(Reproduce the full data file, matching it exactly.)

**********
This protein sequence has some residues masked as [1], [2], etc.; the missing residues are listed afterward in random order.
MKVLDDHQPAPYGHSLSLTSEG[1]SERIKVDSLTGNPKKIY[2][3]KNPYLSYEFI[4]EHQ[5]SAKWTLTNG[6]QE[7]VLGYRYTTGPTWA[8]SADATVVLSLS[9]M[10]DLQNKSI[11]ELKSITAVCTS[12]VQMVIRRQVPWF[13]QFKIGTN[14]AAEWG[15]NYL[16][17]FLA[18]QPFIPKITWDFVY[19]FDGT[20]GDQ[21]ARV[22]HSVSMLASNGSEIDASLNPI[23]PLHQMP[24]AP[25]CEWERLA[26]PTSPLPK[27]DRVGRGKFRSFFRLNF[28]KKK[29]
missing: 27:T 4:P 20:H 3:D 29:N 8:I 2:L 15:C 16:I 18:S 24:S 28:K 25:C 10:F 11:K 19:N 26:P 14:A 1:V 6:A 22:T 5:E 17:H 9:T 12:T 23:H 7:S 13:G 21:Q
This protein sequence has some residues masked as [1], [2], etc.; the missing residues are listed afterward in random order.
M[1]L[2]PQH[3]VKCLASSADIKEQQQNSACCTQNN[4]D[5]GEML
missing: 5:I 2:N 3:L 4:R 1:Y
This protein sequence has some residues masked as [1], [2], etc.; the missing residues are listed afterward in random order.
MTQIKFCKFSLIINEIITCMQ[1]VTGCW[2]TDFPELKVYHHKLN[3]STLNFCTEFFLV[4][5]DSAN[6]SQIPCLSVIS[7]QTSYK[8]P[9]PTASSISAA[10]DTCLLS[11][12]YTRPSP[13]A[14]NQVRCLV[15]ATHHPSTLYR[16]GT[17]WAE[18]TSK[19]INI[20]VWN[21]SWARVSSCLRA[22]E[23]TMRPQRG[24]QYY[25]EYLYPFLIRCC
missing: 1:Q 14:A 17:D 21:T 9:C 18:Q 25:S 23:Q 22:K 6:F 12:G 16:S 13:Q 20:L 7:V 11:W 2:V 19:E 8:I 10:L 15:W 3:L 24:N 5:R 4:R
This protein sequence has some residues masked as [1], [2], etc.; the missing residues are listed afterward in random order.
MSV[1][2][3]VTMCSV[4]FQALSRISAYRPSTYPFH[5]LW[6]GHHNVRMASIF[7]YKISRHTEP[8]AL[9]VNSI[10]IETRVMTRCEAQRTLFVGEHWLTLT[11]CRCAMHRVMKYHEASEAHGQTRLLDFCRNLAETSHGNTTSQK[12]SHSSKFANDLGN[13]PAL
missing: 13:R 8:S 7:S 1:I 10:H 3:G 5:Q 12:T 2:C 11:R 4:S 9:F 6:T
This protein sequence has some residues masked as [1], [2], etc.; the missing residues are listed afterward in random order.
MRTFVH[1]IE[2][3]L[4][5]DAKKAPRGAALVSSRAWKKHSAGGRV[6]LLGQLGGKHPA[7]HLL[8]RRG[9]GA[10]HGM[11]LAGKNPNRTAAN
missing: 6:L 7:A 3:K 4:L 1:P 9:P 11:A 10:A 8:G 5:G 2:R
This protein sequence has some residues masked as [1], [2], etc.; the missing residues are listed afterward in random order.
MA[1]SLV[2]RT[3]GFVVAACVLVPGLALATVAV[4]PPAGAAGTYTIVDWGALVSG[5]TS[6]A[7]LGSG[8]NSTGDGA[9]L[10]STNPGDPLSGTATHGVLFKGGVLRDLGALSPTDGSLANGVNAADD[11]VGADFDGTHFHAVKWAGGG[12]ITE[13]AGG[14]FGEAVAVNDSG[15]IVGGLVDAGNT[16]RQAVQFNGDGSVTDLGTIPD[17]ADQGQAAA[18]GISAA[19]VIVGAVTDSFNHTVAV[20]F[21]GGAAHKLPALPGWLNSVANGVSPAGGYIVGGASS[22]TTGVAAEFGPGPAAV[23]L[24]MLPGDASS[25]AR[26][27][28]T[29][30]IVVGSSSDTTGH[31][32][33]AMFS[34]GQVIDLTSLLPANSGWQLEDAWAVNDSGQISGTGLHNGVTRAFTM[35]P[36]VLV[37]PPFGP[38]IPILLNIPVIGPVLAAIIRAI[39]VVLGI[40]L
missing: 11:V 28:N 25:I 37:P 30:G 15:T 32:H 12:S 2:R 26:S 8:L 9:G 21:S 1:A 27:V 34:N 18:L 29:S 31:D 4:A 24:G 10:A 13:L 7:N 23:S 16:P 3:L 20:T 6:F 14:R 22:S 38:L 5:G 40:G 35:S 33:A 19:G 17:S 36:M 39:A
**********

This protein sequence has some residues masked as [1], [2], etc.; the missing residues are listed afterward in random order.
MKVLDDHQPAPYGHSLSLTSEG[1]SERIKVDSLTGNPKKIY[2][3]KNPYLSYEFI[4]EHQ[5]SAKWTLTNG[6]QE[7]VLGYRYTTGPTWA[8]SADATVVLSLS[9]M[10]DLQNKSI[11]ELKSITAVCTS[12]VQMVIRRQVPWF[13]QFKIGTN[14]AAEWG[15]NYL[16][17]FLA[18]QPFIPKITWDFVY[19]FDGT[20]GDQ[21]ARV[22]HSVSMLASNGSEIDASLNPI[23]PLHQMP[24]AP[25]CEWERLA[26]PTSPLPK[27]DRVGRGKFRSFFRLNF[28]KKK[29]
missing: 27:T 4:P 20:H 3:D 29:N 8:I 2:L 15:C 16:I 18:S 24:S 28:K 25:C 10:F 11:K 19:N 26:P 14:A 1:V 6:A 22:T 5:E 17:H 9:T 12:T 23:H 7:S 13:G 21:Q
This protein sequence has some residues masked as [1], [2], etc.; the missing residues are listed afterward in random order.
M[1]L[2]PQH[3]VKCLASSADIKEQQQNSACCTQNN[4]D[5]GEML
missing: 5:I 2:N 3:L 4:R 1:Y
This protein sequence has some residues masked as [1], [2], etc.; the missing residues are listed afterward in random order.
MTQIKFCKFSLIINEIITCMQ[1]VTGCW[2]TDFPELKVYHHKLN[3]STLNFCTEFFLV[4][5]DSAN[6]SQIPCLSVIS[7]QTSYK[8]P[9]PTASSISAA[10]DTCLLS[11][12]YTRPSP[13]A[14]NQVRCLV[15]ATHHPSTLYR[16]GT[17]WAE[18]TSK[19]INI[20]VWN[21]SWARVSSCLRA[22]E[23]TMRPQRG[24]QYY[25]EYLYPFLIRCC
missing: 1:Q 14:A 17:D 21:T 9:C 18:Q 25:S 23:Q 22:K 6:F 12:G 16:S 13:Q 20:L 7:V 11:W 2:V 19:E 8:I 10:L 15:W 3:L 24:N 5:R 4:R
This protein sequence has some residues masked as [1], [2], etc.; the missing residues are listed afterward in random order.
MSV[1][2][3]VTMCSV[4]FQALSRISAYRPSTYPFH[5]LW[6]GHHNVRMASIF[7]YKISRHTEP[8]AL[9]VNSI[10]IETRVMTRCEAQRTLFVGEHWLTLT[11]CRCAMHRVMKYHEASEAHGQTRLLDFCRNLAETSHGNTTSQK[12]SHSSKFANDLGN[13]PAL
missing: 13:R 8:S 7:S 1:I 10:H 3:G 5:Q 12:T 2:C 11:R 4:S 9:F 6:T
This protein sequence has some residues masked as [1], [2], etc.; the missing residues are listed afterward in random order.
MRTFVH[1]IE[2][3]L[4][5]DAKKAPRGAALVSSRAWKKHSAGGRV[6]LLGQLGGKHPA[7]HLL[8]RRG[9]GA[10]HGM[11]LAGKNPNRTAAN
missing: 6:L 7:A 3:K 4:L 1:P 9:P 11:A 10:A 8:G 5:G 2:R
This protein sequence has some residues masked as [1], [2], etc.; the missing residues are listed afterward in random order.
MA[1]SLV[2]RT[3]GFVVAACVLVPGLALATVAV[4]PPAGAAGTYTIVDWGALVSG[5]TS[6]A[7]LGSG[8]NSTGDGA[9]L[10]STNPGDPLSGTATHGVLFKGGVLRDLGALSPTDGSLANGVNAADD[11]VGADFDGTHFHAVKWAGGG[12]ITE[13]AGG[14]FGEAVAVNDSG[15]IVGGLVDAGNT[16]RQAVQFNGDGSVTDLGTIPD[17]ADQGQAAA[18]GISAA[19]VIVGAVTDSFNHTVAV[20]F[21]GGAAHKLPALPGWLNSVANGVSPAGGYIVGGASS[22]TTGVAAEFGPGPAAV[23]L[24]MLPGDASS[25]AR[26][27][28]T[29][30]IVVGSSSDTTGH[31][32][33]AMFS[34]GQVIDLTSLLPANSGWQLEDAWAVNDSGQISGTGLHNGVTRAFTM[35]P[36]VLV[37]PPFGP[38]IPILLNIPVIGPVLAAIIRAI[39]VVLGI[40]L
missing: 11:V 28:N 25:I 37:P 30:G 15:T 32:H 12:S 2:R 26:S 8:L 9:G 21:S 1:A 27:V 34:N 18:L 29:S 31:D 4:A 24:G 10:A 13:L 7:N 23:S 16:P 3:L 20:T 6:F 14:R 22:S 38:L 5:G 40:G 35:S 33:A 19:G 17:S 36:M 39:A